related tissue damage.
The pain of sinus and ear barotrauma can be of crippling intensity leaving
the sufferer unable to devote attention to the task of flying. The tissue
damage, which could include rupture of the ear-drums or the filling of a
sinus with blood, may adversely affect our short and long term “fitness to
fly”. It’s really not worth the risk.
What can you do ?
The first action for an aviator with a cold is the simplest but often the
most difficult. When you have a cold you are most certainly not fit to
fly. It’s as simple as that, the risks are just not worth it. To fly
whilst suffering a cold a professional aviator would be exposing his
passengers, cargo, and employer to an added, avoidable risk while a sports
aviator exposes himself, his passengers, and his craft to the same
As an air passenger you are still exposed to the same risks during a cold.
It is unlikely, though, that as a passenger you could cause the wreck of
an aircraft or the injury of others. Should you choose to travel by air as
a passenger while you’ve got a cold there’s a few things you might find
There is no cure (yet) for the common cold! Our immune system is the only
avenue we have for ridding our body of the cold virus. To function at its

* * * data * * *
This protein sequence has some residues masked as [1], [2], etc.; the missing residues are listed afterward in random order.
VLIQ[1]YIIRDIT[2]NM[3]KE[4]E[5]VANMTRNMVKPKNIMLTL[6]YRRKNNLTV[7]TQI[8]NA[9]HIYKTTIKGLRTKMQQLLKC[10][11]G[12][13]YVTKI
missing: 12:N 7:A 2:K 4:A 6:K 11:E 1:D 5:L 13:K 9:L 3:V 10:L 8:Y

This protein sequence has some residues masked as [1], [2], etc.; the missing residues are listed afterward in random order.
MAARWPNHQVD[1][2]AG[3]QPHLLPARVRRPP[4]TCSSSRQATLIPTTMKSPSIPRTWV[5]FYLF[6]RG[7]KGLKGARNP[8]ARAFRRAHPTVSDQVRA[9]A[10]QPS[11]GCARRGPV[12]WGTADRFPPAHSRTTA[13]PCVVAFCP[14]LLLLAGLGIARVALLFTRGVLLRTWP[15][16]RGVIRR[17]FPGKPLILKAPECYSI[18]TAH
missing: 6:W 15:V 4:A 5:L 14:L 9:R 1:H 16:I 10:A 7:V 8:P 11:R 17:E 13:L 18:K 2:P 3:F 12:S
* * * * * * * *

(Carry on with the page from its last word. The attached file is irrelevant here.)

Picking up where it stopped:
peak our immune system must be maintained by a sensible and well balanced
diet. Large doses of vitamins or mineral supplements do not cure the
common cold. The body also requires adequate rest for its immune system to
remain in peak condition.
Antibiotics do not cure colds! Viruses are immune to antibiotics. It is
only when the cold is likely to become complicated with a second,
overlapping bacterial infection that antibiotics have any place at all in
the management of colds. Anyone healthy enough to maintain an aircrew
licence is extremely unlikely to suffer any bacterial complications of a
It is only if the cold symptoms are sufficiently severe that medication
has any place in the treatment of a cold. Even then the only effect that
medicine will have is some relief of the symptoms. Medication can’t cure
or dispel a cold. Aspirin (6) or Paracetamol (7) will help to relieve a